A New Zealand university is taking steps to divest itself of investment in fossil fuel and coal companies.
Victoria University in Wellington has an estimated maximum $650,000 invested in fossil fuel-based businesses.
Vice-Chancellor Grant Guildford said the necessary processes wee under way to move out of investment in the carbon-emitting fuels.
He said it was an ethical investment stance but, because the university recognises the world is still reliant on the fossil fuel industry, the move was not intened to vilify responsible companies in the sector. Profesor Guildford said the university will continue to teach courses in geo-sciences.
The announcement comes as governments worldwide are being urged to phase out fossil fuels by the end of the century or face severe and irreversible damage as a result of climate change.
The latest reportfrom the United Nations Intergovernmental Panel on Climate Change (IPCC) says greenhouse-gas levels are at their highest point in 800,000 years and recent increases are mostly due to the burning of fossil fuels.
Tim Naish of Victoria University's Antarctic Research Centre helped prepare the report and told Morning Report governments need to act decisively to reduce emissions.
"The message that comes out very strongly is ... don't give up on mitigation. There's technological solutions but we've got to keep our emissions low, we've got to essentially bring them to zero, we've got a hundred years to do that."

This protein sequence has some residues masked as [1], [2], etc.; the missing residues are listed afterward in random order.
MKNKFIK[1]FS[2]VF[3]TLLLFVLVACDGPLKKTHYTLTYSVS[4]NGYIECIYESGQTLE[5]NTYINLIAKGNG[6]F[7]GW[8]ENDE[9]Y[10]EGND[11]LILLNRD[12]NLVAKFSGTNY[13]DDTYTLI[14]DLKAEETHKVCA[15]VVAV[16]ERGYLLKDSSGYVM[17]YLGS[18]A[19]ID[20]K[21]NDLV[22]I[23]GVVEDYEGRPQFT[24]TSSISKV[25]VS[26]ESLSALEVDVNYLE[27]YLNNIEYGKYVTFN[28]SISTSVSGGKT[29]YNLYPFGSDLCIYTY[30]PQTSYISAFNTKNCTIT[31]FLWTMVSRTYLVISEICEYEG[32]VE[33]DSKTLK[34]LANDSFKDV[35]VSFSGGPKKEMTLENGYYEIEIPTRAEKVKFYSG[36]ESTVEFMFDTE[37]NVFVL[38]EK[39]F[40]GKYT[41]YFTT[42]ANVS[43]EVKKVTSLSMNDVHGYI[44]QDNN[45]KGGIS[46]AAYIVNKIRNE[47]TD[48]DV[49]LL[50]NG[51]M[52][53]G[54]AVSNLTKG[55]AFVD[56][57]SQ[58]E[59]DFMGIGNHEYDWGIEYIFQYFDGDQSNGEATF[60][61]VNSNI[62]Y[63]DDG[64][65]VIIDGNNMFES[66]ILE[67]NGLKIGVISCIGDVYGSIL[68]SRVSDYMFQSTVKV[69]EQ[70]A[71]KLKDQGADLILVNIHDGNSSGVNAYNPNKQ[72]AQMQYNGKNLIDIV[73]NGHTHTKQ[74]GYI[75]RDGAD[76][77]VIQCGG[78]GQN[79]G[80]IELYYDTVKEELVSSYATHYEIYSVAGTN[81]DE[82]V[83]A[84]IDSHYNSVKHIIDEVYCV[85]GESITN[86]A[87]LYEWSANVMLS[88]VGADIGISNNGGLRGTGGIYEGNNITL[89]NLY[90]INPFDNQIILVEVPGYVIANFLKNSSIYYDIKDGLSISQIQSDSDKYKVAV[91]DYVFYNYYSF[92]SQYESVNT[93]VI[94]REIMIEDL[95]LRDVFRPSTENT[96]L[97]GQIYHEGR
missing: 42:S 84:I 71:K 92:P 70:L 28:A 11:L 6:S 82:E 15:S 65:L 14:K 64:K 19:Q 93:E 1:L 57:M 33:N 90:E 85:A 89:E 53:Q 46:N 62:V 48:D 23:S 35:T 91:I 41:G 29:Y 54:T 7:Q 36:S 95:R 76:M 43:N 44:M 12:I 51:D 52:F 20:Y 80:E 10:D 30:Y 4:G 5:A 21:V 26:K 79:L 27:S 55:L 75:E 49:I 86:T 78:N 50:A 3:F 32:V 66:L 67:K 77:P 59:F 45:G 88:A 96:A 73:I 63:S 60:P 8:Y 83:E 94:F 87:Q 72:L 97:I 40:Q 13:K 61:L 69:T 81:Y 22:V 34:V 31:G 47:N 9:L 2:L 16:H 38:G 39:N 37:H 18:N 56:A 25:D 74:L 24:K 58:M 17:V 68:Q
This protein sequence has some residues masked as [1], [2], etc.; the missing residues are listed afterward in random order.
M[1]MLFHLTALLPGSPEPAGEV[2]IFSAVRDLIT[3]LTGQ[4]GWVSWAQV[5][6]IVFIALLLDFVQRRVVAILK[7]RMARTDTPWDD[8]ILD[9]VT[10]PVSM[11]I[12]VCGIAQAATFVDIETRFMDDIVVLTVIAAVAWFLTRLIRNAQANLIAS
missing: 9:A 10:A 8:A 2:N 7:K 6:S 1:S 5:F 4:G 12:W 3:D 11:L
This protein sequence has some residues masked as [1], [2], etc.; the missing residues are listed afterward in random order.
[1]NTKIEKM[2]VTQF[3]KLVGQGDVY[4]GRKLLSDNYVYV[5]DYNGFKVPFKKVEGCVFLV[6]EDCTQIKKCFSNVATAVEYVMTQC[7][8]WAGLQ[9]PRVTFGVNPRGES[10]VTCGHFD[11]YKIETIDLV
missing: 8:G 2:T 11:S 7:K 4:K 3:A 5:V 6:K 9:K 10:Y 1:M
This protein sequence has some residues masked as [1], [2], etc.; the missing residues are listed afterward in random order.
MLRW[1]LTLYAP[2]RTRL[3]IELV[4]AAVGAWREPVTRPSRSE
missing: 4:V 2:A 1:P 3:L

The director of the Climate Change Institute at Victoria University, David Frame, told Nine to Noon a temperature rise of four degrees by the end of the century, as predicted by the report, would have catastrophic effects.
"Cities are definitely on the front line of this, and I think especially tropical cities."
Mr Frame said the call to have 80 percent of the world's energy produced by renewable sources is optimistic.
The university says of the Victoria Foundation's total of $26 million in investments, about 2.1 percent of direct investments in New Zealand and Australia is in fossil fuel stocks. Of other, indirect, investments where the portfolio details are not disclosed, the university says fossil fuel companies would be unlikely to exceed 2.5% by value.